amateur history

W. L. Hayden revealed

The author of Centennial Grand March and arranger of Celebrated Shoo Fly Galop and Must I, Then turns out to have been a music teacher and equipment dealer in Boston.

What catches my eye is that he was both a musician and a businessman in the music industry, selling instruments and equipment but also composing and teaching. It’s like Guy Hands of EMI putting out his own CDs.

I ran across this ad in C. F. Martin and His Guitars, 1796-1873, which is a great book about American music history.

7 replies on “W. L. Hayden revealed”

One of those “miracle of the printing press” moments, when a bit of printed matter and a centralized depositary let an ordinary salesguy and musician preserve his work for posterity.

I hear too often creative people say that they cannot engage in commerce–but I think, sometimes, that so many creative people in history, and particularly in American history, have–and have thrived.

I think of Charles Ives, starting in the actuarial department of an insurance company, and ultimately owning an interest in an insurance firm–and generating fascinating music without fear of “commerce”.


WRT ‘One of those “miracle of the printing press” moments, when a bit of printed matter and a centralized depositary let an ordinary salesguy and musician preserve his work for posterity.’: that’s beautiful, man. YES!

While I’m poking around in historical stuff sometimes it strikes me that these people would be very pleased to be rediscovered far in the future.

That Rhoades thing is classic. It also makes me think that we are not, after all, as far removed from the 18th or 19th C. as we like to think, as one could easily imagine a similar collection in an essay book about a guitarist in Hayden’s time.

This latest jag of musical history you’re featuring has not only been entertaining for me, but also gotten me thinking.

I really admired that thing you said about how you wanted to do covers and not originals to avoid pretension. There’s an integrity to that if one views it from perspective of the wonders and flaws of the singer/songwriter “lens” which was a part of our youth. Yet in the pre-record-industry 19th C., fellows like Hayden, while revering what came before, would not hesitate to write new material.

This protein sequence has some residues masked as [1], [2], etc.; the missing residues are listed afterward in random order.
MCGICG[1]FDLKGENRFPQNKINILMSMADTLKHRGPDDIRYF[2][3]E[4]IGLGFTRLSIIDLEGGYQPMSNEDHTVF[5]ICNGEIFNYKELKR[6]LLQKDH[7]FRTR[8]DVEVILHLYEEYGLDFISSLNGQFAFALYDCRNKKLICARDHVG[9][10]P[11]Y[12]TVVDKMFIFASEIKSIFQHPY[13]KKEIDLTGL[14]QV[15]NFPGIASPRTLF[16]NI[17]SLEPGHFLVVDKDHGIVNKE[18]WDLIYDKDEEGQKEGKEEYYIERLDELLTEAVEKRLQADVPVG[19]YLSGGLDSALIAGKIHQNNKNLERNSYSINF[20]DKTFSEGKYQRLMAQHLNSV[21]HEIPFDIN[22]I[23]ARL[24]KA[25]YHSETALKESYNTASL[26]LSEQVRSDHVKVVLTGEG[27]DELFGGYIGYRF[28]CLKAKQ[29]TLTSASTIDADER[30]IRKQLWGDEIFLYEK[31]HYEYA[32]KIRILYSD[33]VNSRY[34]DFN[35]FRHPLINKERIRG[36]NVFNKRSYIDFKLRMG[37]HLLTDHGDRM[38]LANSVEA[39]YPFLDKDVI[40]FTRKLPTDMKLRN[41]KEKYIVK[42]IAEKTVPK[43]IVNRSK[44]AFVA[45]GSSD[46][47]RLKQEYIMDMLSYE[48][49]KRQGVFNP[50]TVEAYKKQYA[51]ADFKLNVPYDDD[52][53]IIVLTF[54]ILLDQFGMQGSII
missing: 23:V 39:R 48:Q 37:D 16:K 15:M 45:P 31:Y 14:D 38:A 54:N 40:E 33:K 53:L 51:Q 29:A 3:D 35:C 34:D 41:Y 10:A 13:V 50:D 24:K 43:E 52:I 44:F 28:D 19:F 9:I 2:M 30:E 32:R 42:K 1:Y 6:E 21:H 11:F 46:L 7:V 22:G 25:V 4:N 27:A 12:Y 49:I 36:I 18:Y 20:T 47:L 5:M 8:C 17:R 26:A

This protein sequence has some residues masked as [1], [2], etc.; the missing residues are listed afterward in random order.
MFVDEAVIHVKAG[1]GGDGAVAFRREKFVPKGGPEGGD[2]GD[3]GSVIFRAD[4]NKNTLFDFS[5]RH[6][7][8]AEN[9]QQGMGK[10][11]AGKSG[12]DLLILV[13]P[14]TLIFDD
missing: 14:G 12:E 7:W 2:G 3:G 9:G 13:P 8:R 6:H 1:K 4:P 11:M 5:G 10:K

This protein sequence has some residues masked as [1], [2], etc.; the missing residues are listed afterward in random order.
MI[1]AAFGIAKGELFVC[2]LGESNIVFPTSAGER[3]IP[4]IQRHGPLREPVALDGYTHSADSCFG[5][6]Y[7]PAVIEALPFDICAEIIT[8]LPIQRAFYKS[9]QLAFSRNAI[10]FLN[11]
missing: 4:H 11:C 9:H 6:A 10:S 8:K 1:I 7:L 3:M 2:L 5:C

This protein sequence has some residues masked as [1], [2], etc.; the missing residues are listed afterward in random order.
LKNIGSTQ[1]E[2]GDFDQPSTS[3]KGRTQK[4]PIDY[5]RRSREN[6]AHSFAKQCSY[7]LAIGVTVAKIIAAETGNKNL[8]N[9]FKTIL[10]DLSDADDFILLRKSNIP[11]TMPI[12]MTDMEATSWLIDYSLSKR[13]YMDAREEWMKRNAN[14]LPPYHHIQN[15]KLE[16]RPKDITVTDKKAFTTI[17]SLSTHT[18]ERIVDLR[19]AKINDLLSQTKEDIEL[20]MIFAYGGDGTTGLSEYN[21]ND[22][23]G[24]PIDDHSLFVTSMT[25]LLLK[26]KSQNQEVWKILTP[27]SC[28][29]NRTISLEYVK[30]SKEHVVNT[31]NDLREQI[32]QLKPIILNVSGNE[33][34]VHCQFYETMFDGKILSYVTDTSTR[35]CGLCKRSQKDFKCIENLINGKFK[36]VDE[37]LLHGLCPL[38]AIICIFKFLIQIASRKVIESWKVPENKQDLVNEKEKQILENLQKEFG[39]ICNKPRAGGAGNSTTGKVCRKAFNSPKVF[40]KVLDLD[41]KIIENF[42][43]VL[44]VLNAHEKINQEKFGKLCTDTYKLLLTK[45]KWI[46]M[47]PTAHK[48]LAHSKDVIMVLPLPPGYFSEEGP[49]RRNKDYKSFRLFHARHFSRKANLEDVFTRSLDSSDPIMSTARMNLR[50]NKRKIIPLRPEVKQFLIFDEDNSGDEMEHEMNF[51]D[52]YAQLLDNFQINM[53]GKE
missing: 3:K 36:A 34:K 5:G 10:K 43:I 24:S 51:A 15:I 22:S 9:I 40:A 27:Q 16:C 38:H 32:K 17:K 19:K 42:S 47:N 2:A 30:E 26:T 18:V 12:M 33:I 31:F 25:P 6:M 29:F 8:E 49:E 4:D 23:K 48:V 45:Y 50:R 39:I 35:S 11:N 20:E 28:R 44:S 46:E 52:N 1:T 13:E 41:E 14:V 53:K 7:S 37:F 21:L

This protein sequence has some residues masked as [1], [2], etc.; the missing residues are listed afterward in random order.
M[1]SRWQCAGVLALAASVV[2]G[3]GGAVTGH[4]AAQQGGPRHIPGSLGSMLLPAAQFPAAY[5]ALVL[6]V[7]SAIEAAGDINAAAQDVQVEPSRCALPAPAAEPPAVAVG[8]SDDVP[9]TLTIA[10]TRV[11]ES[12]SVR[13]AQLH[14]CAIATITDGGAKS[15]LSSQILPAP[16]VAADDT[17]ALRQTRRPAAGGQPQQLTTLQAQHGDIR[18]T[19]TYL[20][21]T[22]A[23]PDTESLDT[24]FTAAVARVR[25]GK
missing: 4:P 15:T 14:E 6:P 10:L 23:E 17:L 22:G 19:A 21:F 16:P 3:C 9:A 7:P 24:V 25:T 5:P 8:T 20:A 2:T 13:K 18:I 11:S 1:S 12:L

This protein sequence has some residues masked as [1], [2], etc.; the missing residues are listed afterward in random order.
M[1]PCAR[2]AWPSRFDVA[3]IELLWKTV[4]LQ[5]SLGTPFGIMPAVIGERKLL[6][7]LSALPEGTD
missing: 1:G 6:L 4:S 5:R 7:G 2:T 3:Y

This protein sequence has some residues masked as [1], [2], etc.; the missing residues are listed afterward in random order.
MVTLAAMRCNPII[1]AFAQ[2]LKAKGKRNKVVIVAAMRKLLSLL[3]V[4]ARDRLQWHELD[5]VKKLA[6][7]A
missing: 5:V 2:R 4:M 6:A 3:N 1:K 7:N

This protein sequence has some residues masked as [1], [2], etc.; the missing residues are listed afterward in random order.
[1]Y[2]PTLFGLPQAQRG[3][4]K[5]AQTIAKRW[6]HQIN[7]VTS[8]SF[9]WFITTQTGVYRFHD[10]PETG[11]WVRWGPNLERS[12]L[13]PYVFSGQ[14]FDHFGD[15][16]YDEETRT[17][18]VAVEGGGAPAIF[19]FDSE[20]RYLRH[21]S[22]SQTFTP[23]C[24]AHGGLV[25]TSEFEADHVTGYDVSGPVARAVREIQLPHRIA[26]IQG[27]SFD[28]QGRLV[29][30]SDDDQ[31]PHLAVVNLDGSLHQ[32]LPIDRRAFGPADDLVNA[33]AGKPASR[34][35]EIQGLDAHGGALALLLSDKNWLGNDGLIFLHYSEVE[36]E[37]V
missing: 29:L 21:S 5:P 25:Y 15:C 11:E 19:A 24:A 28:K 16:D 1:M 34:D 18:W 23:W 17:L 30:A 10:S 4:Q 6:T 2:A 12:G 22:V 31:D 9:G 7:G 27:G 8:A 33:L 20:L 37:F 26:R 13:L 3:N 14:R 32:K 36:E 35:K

The difference is that they did not see themselves as “voices of a generation” or as “making a statement”. They were creating music in the same way they sold guitars–as part of the shared experience of spreading music. Although the IP legalistic issues were completely different, the idea is the same as our “sharing economy”. We create music to share less because we want to be “rockstars” than because we want to be part of a dialogue about spreading music.

In this vein, in addition to spreading and revering Hayden’s music, I can see that there is a place for song-writing Hayden-esque music as well–not music to “be all” or “end all”, but PD/GNU/CC/Free Art License music
that people can play without fear of being sued. In Hayden’s time there was a demand for parlor music, but a dearth of product for the guitar. In our time, there is ample copyrighted product, but a dearth of product
for free use (neither you nor I are offended by copyright or artists making money, of course, but that’s a different discussion).

In this vision, if you or John Pazdan or Victor or whomever could write new guitar pieces like Hayden’s, to meet this need, like living issues of old Sing Out! magazine, that would be the least pretentious way possible to make a difference with guitar song-writing, next to performing PD works by the Haydens of the world.

I am sure all these people would be thrilled, and in my odd universalist view, perhaps in fact they are :).

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